UPDATE [Sep 15, 2015 – 17:35h local Bangkok time]: Thai journalist Pravit Rojanaphruk as well as former Pheu Thai Party MPs Pichai Naripthaphan and Karun Hosakul have been released from military detention.
Two opposition politicians and a journalist are among a new wave of detainments by Thailand’s military government. A sign of things to come?
“Freedom can’t be maintained if we’re not willing to defend it.” That’s what Pravit Rojanaphruk tweeted on Sunday afternoon before his feed went unusually silent. On Monday he was reported to have been detained by the military government to undergo what it calls “attitude adjustment”. The journalist for ‘The Nation’ newspaper, known for his outspokenness in his articles and on social media alike, seemed to know what was coming, tweeting on Saturday:
At 12.35 two military officers visited my resident while I was away. Junta have my # so they can always call. Not running away. #Thailand
— Pravit Rojanaphruk (@PravitR) September 12, 2015
He is now at an undisclosed army base, without access to a lawyer. It is unknown how long he will be held and also initially why. This has sparked a flurry of criticism against Pravit’s detention. Whether it’s from his newspaper ‘The Nation‘, its parent company, the Thai Journalists’ Association, or international organizations like the Foreign Correspondent’s Club of Thailand and Reporters Without Borders – all have condemned the arbitrary action by the military junta and called for his immediate release. The Nation Group’s editor-in-chief Thepchai Yong said: “There is no justification whatsoever for his detention. If the military believes he has done something wrong, there are normal legal channels to deal with it.”
This was not the first involuntary visit to the generals for Pravit, as he was summoned three days after the military coup of May 22, 2014 among hundreds of politicians and other dissidents (see photo below). Following his six days in custody, he described the ordeal as “surreal” in an interview with Asian Correspondent. While the facilities at the army camp were reportedly comfortable and all detainees were treated respectfully – at times even “cordially” – Pravit suspected that it was all part of “psychological warfare” by the military and that his group were treated better than others. Furthermore, he said military officers attempted to gain information on other persons, including academics and foreign journalists, that are perceived to be critical of the Thai military. Pravit, like many other former detainees, are reportedly under regular observation by the authorities since their release.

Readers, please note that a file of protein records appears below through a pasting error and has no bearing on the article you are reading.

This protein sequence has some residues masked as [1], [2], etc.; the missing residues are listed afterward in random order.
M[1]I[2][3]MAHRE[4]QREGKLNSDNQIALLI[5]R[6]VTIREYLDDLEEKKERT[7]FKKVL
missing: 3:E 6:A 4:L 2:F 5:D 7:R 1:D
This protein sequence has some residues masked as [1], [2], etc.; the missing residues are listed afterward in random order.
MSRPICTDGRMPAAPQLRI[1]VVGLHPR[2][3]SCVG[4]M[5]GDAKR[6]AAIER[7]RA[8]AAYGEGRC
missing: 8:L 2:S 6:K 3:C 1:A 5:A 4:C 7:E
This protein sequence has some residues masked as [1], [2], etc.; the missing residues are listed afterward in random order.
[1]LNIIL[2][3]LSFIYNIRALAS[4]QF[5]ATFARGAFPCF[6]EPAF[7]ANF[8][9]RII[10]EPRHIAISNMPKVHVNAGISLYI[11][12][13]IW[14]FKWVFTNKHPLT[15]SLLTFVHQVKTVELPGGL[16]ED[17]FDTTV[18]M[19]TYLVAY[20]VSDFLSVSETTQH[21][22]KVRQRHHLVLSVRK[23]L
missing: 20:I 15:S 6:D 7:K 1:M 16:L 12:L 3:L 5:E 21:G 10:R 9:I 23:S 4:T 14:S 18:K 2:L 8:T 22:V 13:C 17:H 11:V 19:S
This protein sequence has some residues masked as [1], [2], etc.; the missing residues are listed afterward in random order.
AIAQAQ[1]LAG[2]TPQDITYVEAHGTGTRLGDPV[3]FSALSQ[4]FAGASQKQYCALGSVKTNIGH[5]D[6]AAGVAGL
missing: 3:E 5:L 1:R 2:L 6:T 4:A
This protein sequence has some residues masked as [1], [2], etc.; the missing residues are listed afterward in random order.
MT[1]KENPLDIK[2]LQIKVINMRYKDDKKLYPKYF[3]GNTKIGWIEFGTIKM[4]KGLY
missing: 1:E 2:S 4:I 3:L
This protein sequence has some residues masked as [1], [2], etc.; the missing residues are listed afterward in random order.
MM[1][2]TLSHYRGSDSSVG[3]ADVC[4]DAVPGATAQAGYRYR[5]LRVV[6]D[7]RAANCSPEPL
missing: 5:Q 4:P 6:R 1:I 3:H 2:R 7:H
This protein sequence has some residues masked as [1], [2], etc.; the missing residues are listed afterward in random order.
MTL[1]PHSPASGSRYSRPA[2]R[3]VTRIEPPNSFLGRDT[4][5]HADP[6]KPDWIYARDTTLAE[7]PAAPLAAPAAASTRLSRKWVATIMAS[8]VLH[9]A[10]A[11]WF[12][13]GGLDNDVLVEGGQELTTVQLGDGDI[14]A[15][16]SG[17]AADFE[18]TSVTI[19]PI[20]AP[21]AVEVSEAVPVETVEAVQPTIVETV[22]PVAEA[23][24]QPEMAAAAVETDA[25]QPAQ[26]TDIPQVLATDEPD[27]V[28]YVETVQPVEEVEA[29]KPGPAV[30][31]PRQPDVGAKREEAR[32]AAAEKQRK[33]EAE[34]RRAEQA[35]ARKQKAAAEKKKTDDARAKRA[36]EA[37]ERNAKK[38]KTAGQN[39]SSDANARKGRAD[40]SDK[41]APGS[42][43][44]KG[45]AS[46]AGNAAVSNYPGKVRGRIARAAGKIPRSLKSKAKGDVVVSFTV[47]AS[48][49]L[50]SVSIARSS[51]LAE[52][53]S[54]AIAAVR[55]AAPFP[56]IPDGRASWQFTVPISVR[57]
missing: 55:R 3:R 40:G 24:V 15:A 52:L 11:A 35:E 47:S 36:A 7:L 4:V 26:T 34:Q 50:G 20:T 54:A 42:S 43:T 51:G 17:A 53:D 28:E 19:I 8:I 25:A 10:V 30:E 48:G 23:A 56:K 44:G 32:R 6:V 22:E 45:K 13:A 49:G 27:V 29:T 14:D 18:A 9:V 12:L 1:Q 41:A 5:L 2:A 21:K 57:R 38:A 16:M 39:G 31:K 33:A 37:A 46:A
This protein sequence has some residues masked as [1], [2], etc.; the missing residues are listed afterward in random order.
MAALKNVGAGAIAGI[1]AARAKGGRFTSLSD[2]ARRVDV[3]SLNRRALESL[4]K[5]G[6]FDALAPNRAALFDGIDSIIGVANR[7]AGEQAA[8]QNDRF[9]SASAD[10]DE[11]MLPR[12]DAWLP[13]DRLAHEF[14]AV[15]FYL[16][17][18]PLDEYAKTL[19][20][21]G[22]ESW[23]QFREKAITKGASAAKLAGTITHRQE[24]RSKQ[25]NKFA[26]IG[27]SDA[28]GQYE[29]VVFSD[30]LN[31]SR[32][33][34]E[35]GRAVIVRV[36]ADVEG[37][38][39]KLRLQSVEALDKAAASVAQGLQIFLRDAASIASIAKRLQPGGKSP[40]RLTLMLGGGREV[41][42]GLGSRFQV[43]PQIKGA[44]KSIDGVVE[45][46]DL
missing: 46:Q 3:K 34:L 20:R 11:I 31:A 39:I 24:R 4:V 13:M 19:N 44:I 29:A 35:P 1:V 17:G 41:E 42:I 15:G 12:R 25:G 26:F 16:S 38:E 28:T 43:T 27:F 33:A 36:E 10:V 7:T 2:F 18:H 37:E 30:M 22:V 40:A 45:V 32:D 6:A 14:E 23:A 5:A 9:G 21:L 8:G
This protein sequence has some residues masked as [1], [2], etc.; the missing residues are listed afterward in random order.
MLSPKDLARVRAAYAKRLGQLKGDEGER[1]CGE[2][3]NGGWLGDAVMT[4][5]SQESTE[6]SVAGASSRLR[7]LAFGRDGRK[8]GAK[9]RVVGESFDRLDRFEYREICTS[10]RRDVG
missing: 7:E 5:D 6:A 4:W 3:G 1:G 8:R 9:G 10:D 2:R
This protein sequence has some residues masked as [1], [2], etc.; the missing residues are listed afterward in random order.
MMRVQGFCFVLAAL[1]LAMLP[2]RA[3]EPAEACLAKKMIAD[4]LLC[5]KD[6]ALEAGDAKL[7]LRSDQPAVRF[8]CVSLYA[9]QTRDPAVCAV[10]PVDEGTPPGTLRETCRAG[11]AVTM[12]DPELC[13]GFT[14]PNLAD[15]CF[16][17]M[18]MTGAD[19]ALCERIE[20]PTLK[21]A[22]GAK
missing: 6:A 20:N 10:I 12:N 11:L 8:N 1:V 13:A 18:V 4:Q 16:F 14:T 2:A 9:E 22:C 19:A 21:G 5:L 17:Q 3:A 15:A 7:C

Spokesmen for the “National Council for Peace and Order” (NCPO), as the military junta formally calls itself, released statements in a piecemeal fashion over the course of Monday explaining Pravit’s detainment, first saying that the journalist “disseminated information” in a fashion that could cause “misunderstanding” – a standard claim to shut down any criticism against the military rulers – while at the same time admitting that there has been no such proof yet. Then, another spokesman stated that the main reason for Pravit to be taken into custody was a “provocative and decisive” Facebook post, but stopped short of specifying which one and why. Because it was a Facebook post, the junta makes the
pedantic distinction that Pravit was summoned “as an individual, not as a journalist”. The same spokesman also estimates that he “may be detained from three to seven days” and is expected to sign an agreement with the junta again not to violate their orders or otherwise be charged with sedition.
Pravit’s ordeal is the latest in a new string of detainments as two politicians of the toppled government of former Prime Minister Yingluck Shinawatra’s Pheu Thai Party – namely former energy minister Pichai Naripthaphan and former MP Karun Hosakul – are being held at undisclosed locations by the for almost a week now after both men were vocally critic of the military government’s policies. The NCPO says they will be released later this week after the necessary “attitude adjustment” (in case of Pichai his seventh) required to make them “stop making remarks” deemed harmful to the military’s “national reconciliation” efforts. Earlier this month, authorities revoked the passport of former education minister Chaturon Chaisang, who also criticized the military government.
These incidents come at a peculiar time for the military junta, which has refrained from mass-scale summons this year, relatively speaking (they are still regularly targeting grassroots anti-junta activists). However, as the recently rejected constitution draft has effectively extended the military’s authoritarian rule by at least another 7 months and democratic elections are delayed to as late as June 2017 (one and a half years later than promised after the coup), the generals seem to be even more sensitive of criticism. Deputy junta Prime Minister General Prawit Wongsuwan has warned that anybody “slandering” the NCPO will be “called into army camp”, as “now is not the time” for that.
Junta leader and Prime Minister General Prayuth Chan-ocha – who’s about to leave for the United Nation’s General Assembly in order to make the international community “know him better” – further emphasized the government’s low-to-zero tolerance stance last week, lashing out at journalists in his usual mercurial and sardonic demeanor, and threatening to silence every critic by jailing them “again and again”. “I’m just going to tape their mouths shut,” he added – just like second time-detainee and journalist Pravit did to himself before his first “attitude adjustment”.